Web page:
These are hard questions that CEOs do not like to ask. That is what makes them so valuable. Most everything in life that is good, is hard.
One of the three best employees I ever had was a man who I told could expect to be fired in the next 90 days. He tracked with “inferior to peers.”
His response when confronted with that harsh assessment was an immediate and dramatic improvement in performance such that he became a super star. It took that action to get that reaction.
6. Every team member has to have a personal plan for development that can be as easy as taking a course, reading some professional book, but it has to be part of the performance appraisal. You have to keep score on this.
This is the homework, the personal development, the visit to the gym that builds business muscle on the team member’s own time.
This is also a way to measure the passion for excellence. One of the best employees I ever had used to steal books I had read and write me book reports. They were very good book reports and we had some lively discussions thereafter.
7. Compensation has to be dealt with at the same time as performance appraisal so that performance becomes the Pavlovian response to compensation.
Compensation done at a later date loses the connection to performance.
Compensation has to be configured in the following manner:
Short term incentive comp — cash bonus
Long term incentive comp — stock options, if applicable
Something special — something tailored solely to that team member such as a company vehicle, a company paid seminar, an accommodation such as WFH on Fridays
Pro tip: You will be surprised at the things that will motivate a team member that may be alien or foreign to your own state of being — because we can be clueless and disconnected. I once gave a person a large SUV as a company car rather than a sleek, more sporty vehicle because that person had five kids and his wife used it to haul the kids in the SUV on the weekends. It was a used Suburban with 30,000 miles that played like a ten carat, flawless diamond. Keep your eyes open.
In another instance, I had someone similarly situated with kids who had to travel out of state for a week twice per month. I nudged him to take his kids and wife during Spring Break and stay for two weeks. It cost me a little more for the rooms, but it played like an all expenses trip to Hawaii. Be creative.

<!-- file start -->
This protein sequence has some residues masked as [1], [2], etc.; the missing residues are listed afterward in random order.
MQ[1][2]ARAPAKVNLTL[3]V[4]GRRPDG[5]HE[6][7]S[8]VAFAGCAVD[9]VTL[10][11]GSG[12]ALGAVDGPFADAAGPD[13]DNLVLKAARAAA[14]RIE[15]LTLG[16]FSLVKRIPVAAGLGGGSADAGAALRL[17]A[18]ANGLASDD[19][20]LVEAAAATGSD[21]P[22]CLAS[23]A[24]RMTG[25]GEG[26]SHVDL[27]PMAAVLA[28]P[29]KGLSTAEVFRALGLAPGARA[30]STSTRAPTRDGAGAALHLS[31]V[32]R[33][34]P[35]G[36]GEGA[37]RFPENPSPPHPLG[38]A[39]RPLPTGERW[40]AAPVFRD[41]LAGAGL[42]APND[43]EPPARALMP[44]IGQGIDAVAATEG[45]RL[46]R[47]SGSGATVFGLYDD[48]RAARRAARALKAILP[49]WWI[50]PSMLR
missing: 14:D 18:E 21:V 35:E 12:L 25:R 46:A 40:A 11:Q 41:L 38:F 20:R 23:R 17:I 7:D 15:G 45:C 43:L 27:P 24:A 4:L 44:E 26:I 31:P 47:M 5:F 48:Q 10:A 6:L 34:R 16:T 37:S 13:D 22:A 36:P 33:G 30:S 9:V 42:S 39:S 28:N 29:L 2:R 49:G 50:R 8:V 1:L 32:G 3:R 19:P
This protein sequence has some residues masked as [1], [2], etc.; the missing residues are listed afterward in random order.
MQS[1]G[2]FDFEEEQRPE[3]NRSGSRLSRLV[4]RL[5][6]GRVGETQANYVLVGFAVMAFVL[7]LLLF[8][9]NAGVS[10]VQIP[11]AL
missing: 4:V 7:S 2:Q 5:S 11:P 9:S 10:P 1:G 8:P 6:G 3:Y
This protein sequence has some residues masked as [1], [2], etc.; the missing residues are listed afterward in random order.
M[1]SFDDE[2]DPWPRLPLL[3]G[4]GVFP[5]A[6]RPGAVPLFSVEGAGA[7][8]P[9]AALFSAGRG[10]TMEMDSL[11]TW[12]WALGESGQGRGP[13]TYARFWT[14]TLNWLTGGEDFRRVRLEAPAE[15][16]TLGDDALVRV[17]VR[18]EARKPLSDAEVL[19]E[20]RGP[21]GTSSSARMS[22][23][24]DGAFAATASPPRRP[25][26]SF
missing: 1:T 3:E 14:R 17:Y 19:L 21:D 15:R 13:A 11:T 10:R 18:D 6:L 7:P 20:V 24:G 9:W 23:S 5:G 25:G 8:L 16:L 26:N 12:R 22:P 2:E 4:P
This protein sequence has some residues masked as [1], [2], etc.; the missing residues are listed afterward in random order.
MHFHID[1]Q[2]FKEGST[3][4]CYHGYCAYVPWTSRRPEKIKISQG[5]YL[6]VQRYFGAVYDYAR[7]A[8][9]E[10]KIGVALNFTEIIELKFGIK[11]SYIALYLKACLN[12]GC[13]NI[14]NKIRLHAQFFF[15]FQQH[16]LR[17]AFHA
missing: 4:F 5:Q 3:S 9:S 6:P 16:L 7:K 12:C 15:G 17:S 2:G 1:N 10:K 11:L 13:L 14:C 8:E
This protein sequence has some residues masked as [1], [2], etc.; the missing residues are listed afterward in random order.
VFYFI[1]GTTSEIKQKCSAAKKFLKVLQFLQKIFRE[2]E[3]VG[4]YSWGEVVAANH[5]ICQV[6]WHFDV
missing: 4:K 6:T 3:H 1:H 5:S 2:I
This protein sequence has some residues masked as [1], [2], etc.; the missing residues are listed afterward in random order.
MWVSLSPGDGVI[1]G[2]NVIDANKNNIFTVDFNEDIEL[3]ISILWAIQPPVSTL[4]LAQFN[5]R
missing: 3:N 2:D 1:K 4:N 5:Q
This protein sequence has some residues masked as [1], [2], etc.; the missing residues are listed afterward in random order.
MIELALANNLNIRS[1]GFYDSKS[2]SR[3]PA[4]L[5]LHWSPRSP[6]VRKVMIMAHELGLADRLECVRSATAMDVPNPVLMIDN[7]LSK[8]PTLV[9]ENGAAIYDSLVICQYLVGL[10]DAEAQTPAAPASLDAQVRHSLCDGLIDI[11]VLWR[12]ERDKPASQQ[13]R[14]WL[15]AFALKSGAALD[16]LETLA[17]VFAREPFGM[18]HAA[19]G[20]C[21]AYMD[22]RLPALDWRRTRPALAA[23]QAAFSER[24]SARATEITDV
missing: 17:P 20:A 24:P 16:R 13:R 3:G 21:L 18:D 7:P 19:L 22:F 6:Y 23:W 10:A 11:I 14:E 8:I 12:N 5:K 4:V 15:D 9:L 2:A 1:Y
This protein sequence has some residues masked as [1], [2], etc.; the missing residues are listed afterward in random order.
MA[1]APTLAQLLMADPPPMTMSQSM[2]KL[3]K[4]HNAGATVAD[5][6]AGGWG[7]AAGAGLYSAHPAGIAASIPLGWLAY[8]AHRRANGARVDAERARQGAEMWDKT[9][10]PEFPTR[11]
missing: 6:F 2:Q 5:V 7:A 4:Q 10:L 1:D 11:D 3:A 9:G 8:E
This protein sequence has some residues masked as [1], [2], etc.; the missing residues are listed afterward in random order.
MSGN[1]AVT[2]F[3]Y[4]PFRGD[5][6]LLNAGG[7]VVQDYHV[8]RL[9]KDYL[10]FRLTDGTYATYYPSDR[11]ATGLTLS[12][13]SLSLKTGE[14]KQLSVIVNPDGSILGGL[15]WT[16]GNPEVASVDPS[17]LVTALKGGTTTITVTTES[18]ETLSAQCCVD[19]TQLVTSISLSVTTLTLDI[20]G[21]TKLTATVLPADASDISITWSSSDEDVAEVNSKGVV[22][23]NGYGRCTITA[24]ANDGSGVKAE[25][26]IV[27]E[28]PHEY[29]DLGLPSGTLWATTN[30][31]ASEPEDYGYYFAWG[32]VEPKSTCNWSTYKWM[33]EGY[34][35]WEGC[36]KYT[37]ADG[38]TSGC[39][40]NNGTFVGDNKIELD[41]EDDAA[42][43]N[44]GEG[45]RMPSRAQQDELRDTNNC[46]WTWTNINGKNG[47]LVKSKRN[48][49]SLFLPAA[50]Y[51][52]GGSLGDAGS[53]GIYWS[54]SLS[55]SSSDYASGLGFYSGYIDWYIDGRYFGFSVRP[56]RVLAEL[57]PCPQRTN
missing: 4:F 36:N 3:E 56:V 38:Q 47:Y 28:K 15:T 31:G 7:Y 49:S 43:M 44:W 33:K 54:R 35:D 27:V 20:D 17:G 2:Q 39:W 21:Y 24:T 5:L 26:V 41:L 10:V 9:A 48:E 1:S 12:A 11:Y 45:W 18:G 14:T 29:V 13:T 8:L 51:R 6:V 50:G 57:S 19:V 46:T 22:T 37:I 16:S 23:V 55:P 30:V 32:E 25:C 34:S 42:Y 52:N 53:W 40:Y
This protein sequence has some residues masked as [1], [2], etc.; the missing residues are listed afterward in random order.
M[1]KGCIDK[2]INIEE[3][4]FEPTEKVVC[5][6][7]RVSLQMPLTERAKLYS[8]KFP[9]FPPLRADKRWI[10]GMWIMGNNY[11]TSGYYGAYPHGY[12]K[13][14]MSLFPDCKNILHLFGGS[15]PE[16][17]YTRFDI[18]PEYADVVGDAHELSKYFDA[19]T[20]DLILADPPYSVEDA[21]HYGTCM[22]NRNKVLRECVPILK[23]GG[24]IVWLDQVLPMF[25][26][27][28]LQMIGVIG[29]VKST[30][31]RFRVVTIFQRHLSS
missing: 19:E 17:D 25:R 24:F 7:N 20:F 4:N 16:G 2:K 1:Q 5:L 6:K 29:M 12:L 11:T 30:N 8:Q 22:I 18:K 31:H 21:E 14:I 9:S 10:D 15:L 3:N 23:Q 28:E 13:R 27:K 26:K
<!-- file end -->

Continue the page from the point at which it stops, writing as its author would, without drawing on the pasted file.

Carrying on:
Way, way, way more effective than free M & Ms.
8. Make the team member tell you how they think they did. You may uncover a huge discrepancy as to self-appraisal. This is important to know.
The team member sees himself taking root in the C-suite and you have him pegged to be packing his stuff. In every such situation, referring back to objective attainment closes the perception gap.
9. When someone does a great job for you, give them a gift certificate to a restaurant in an amount large enough for him/her and a spouse.
Why? Because they will then tell their spouse what a great performance appraisal they received and that you recognize their value to the company.
Spousal goodwill is like an addictive drug — more like bread on the water. Work it.
As can see, it is not that hard to do, but it will take work and time.
I used to do all my performance appraisals between Christmas and New Years which made them feel a lot more conclusive. I would come in around 4-5:00 AM, work for as long as I could until I got cross eyed and do the actual appraisals during the first week of the New Year. I would make all comp decisions pegged to 1 Jan New Year. It made things quite orderly for the team and me.
[Admission: Some years my game was not as sharp as others. It happens.]
So, dear reader, there you have it — performance appraisal as inspiration and motivation. It is not a huge difference compared to what you are currently doing (I hope). I promise it will pay dividends.
But, hey, what the Hell do I really know anyway? I’m just a Big Red Car. Have a damn good weekend and call somebody who needs a chat. Be the candle that lights the fire of goodness in your neck of the woods.